Urinary Incontinence For Health Professionals: Screening

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Urinary Incontinence for Health Professionals: Screening

First step

You meet with a post-menopausal patient in your office. Even if urinary incontinence is not one of the reasons she's coming to see you, you need to ask her, "Do you ever experience involuntary urine leakage? Do you wear pads to protect yourself from urine loss?"

Embarrassment can be so significant that women may choose to wear absorbent undergarments or pads instead of talking about urinary incontinence.

You can tell them:

  • Urinary incontinence is not necessarily part of normal aging. Identifying what type of urinary incontinence is occurring makes it possible to suggest appropriate and effective treatment.
  • One out of two women suffers from urinary incontinence after the age of 65.
  • 80% of urinary incontinence cases can be improved or cured.
  • Urinary incontinence is a medical condition that can be treated.
  • The sooner treatment begins, the less severe the social consequences will be.
  • Treating incontinence prolongs people's autonomy as they age.

Second step

If there is a problem with urine loss, follow up with a detailed history and a physical exam.

Evaluation of a female patient with urinary incontinence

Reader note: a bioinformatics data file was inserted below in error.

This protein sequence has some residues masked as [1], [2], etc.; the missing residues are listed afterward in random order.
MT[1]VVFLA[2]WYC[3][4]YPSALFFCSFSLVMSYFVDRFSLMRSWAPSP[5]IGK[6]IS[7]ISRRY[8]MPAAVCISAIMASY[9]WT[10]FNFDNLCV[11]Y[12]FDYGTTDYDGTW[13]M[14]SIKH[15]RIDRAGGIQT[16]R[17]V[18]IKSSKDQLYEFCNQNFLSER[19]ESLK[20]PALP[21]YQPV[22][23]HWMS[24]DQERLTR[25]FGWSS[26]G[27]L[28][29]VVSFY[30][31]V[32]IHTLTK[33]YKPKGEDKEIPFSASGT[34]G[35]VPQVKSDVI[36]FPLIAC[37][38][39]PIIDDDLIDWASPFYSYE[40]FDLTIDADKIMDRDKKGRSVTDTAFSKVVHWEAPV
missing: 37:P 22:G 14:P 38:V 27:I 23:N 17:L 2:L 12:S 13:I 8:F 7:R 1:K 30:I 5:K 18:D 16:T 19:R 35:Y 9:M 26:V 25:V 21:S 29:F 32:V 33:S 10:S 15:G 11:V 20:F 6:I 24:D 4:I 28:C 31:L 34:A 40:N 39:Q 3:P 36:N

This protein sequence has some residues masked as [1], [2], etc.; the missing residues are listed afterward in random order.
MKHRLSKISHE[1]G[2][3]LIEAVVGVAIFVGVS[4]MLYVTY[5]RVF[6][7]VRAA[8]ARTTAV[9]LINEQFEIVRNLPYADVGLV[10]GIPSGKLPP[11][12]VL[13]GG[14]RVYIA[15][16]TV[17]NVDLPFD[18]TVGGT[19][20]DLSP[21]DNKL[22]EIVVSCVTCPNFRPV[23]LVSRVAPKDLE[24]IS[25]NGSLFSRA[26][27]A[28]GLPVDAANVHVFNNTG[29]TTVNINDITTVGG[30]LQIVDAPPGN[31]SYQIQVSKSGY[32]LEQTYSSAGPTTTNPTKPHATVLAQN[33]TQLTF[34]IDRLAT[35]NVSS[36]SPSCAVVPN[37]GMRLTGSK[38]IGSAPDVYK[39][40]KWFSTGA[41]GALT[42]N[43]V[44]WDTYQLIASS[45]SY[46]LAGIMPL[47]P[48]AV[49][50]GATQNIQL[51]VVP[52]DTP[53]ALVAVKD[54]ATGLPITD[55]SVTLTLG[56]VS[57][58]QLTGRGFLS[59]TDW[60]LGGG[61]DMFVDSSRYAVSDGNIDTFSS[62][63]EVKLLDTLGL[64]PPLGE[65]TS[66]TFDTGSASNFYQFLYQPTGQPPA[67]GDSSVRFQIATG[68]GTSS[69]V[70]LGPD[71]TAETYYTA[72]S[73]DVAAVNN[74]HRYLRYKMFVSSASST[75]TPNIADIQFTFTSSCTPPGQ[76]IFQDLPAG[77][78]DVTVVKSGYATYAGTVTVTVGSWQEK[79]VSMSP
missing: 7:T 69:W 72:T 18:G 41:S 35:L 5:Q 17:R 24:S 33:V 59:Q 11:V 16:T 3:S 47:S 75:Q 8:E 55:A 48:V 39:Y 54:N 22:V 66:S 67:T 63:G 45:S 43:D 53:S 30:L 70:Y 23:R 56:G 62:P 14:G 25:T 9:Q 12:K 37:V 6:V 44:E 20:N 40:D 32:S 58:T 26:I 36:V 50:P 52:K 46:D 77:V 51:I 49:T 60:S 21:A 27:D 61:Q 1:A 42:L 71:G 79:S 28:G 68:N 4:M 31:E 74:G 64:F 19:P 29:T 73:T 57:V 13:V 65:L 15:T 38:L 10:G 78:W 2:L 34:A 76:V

Duration of symptoms

Frequency and quantity of leakage; timing of incontinence episodes

Circumstances surrounding incontinence (associated with urinary urges, sneezing, coughing, caffeine, alcohol, exercise, changes in position, the sound of water, sexual relations)

History of pregnancy and type of childbirth

History of abdominal or pelvic surgery

History of dementia, mobility problems

Problems with constipation, fecal incontinence

Impact on private and social life (at work, within family and couple relationships)

Medications that may contribute to urinary incontinence

  • some anticholinergics
  • antidepressants
  • antipsychotics
  • hypnotics/sedatives
  • antihistamines
  • narcotics
  • alpha-adrenergic agonists
  • diuretics
  • angiotensin conversion enzymes (if they cause coughing)
  • oral estrogens

Nutrition and hydration profile

Environmental situation


Observe the patient's mobility and dexterity


Pelvic prolapse

Atrophic vaginitis

Check for weakness of the pelvic floor muscles

Neurological exam: localizing signs, cognitive function, frontal release signs

Examination of sacral nerves S2-S4 (sensitivity around the anus, anal muscle tone, anal and bulbocavernous reflexes)



Cough stress test

PVR (post-void residual urine volume) by echography or catheterization (abnormal> 100 cc)

Hypercalcemia, hyperglycemia

Urine analysis and culture

Cystoscopy if there is hematuria

Urodynamic tests if diagnosis is unclear or surgery is recommended

Voiding diary (time, circumstance, urgency)

 Next: Reversible Causes


We are pleased to house this series of FAQs for health professionals, supervised by Cara Tannenbaum, from the Centre de recherche de l’Institut universitaire de gériatrie de Montréal.

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